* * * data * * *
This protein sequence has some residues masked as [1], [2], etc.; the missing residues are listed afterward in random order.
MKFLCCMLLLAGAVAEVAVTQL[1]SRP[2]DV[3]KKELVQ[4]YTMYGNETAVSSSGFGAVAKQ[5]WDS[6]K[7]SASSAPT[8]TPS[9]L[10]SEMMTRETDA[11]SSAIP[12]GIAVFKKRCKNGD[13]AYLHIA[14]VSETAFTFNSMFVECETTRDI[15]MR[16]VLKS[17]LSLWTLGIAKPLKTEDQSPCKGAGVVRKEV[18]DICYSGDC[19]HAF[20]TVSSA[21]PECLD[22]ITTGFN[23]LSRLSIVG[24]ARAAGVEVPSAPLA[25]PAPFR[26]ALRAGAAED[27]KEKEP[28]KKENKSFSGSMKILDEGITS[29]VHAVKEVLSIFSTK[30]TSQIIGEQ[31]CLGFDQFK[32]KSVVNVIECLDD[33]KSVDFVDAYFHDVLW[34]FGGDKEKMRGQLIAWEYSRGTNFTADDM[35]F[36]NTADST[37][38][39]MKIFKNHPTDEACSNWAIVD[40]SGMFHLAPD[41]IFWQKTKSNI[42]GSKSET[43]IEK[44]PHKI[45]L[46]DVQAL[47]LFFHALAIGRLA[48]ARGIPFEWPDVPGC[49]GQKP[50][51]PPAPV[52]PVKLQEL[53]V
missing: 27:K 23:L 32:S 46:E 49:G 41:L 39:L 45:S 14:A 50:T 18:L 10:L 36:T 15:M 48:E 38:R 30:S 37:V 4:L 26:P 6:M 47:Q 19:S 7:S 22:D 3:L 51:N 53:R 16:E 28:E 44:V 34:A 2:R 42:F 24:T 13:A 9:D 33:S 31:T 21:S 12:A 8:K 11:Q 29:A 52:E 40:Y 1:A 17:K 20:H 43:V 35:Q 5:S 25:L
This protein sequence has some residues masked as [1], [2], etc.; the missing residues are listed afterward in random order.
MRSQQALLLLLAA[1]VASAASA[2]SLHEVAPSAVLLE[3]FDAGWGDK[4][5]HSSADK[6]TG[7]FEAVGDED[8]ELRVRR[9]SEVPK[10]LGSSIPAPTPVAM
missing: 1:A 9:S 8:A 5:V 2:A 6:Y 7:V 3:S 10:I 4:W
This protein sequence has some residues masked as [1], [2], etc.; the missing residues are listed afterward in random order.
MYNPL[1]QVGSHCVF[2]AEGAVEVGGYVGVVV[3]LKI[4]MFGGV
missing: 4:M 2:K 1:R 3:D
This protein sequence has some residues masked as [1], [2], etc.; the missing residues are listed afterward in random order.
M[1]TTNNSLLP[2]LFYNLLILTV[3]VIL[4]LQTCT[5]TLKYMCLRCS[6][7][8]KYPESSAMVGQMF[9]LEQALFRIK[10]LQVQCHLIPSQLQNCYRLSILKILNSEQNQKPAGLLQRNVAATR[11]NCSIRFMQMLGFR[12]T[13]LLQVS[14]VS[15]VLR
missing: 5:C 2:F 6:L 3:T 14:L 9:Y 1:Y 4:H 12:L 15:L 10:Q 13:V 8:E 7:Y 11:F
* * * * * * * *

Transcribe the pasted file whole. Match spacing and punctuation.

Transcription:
This protein sequence has some residues masked as [1], [2], etc.; the missing residues are listed afterward in random order.
MKFLCCMLLLAGAVAEVAVTQL[1]SRP[2]DV[3]KKELVQ[4]YTMYGNETAVSSSGFGAVAKQ[5]WDS[6]K[7]SASSAPT[8]TPS[9]L[10]SEMMTRETDA[11]SSAIP[12]GIAVFKKRCKNGD[13]AYLHIA[14]VSETAFTFNSMFVECETTRDI[15]MR[16]VLKS[17]LSLWTLGIAKPLKTEDQSPCKGAGVVRKEV[18]DICYSGDC[19]HAF[20]TVSSA[21]PECLD[22]ITTGFN[23]LSRLSIVG[24]ARAAGVEVPSAPLA[25]PAPFR[26]ALRAGAAED[27]KEKEP[28]KKENKSFSGSMKILDEGITS[29]VHAVKEVLSIFSTK[30]TSQIIGEQ[31]CLGFDQFK[32]KSVVNVIECLDD[33]KSVDFVDAYFHDVLW[34]FGGDKEKMRGQLIAWEYSRGTNFTADDM[35]F[36]NTADST[37][38][39]MKIFKNHPTDEACSNWAIVD[40]SGMFHLAPD[41]IFWQKTKSNI[42]GSKSET[43]IEK[44]PHKI[45]L[46]DVQAL[47]LFFHALAIGRLA[48]ARGIPFEWPDVPGC[49]GQKP[50][51]PPAPV[52]PVKLQEL[53]V
missing: 27:K 23:L 32:S 46:E 49:G 41:L 39:L 45:S 14:A 50:T 18:L 10:L 36:T 15:M 48:E 38:R 30:S 37:V 4:L 26:P 6:M 47:Q 19:S 7:S 22:D 3:L 51:N 53:R 16:E 28:E 44:V 34:A 2:R 42:F 24:T 13:A 9:D 33:S 31:T 21:S 12:A 8:K 11:Q 29:A 52:E 40:Y 1:A 17:K 20:H 43:V 35:Q 5:S 25:L
This protein sequence has some residues masked as [1], [2], etc.; the missing residues are listed afterward in random order.
MRSQQALLLLLAA[1]VASAASA[2]SLHEVAPSAVLLE[3]FDAGWGDK[4][5]HSSADK[6]TG[7]FEAVGDED[8]ELRVRR[9]SEVPK[10]LGSSIPAPTPVAM
missing: 1:A 9:S 8:A 5:V 2:A 6:Y 7:V 3:S 10:I 4:W
This protein sequence has some residues masked as [1], [2], etc.; the missing residues are listed afterward in random order.
MYNPL[1]QVGSHCVF[2]AEGAVEVGGYVGVVV[3]LKI[4]MFGGV
missing: 4:M 2:K 1:R 3:D
This protein sequence has some residues masked as [1], [2], etc.; the missing residues are listed afterward in random order.
M[1]TTNNSLLP[2]LFYNLLILTV[3]VIL[4]LQTCT[5]TLKYMCLRCS[6][7][8]KYPESSAMVGQMF[9]LEQALFRIK[10]LQVQCHLIPSQLQNCYRLSILKILNSEQNQKPAGLLQRNVAATR[11]NCSIRFMQMLGFR[12]T[13]LLQVS[14]VS[15]VLR
missing: 5:C 2:F 6:L 3:T 14:L 9:Y 1:Y 4:H 12:L 15:L 10:Q 13:V 8:E 7:Y 11:F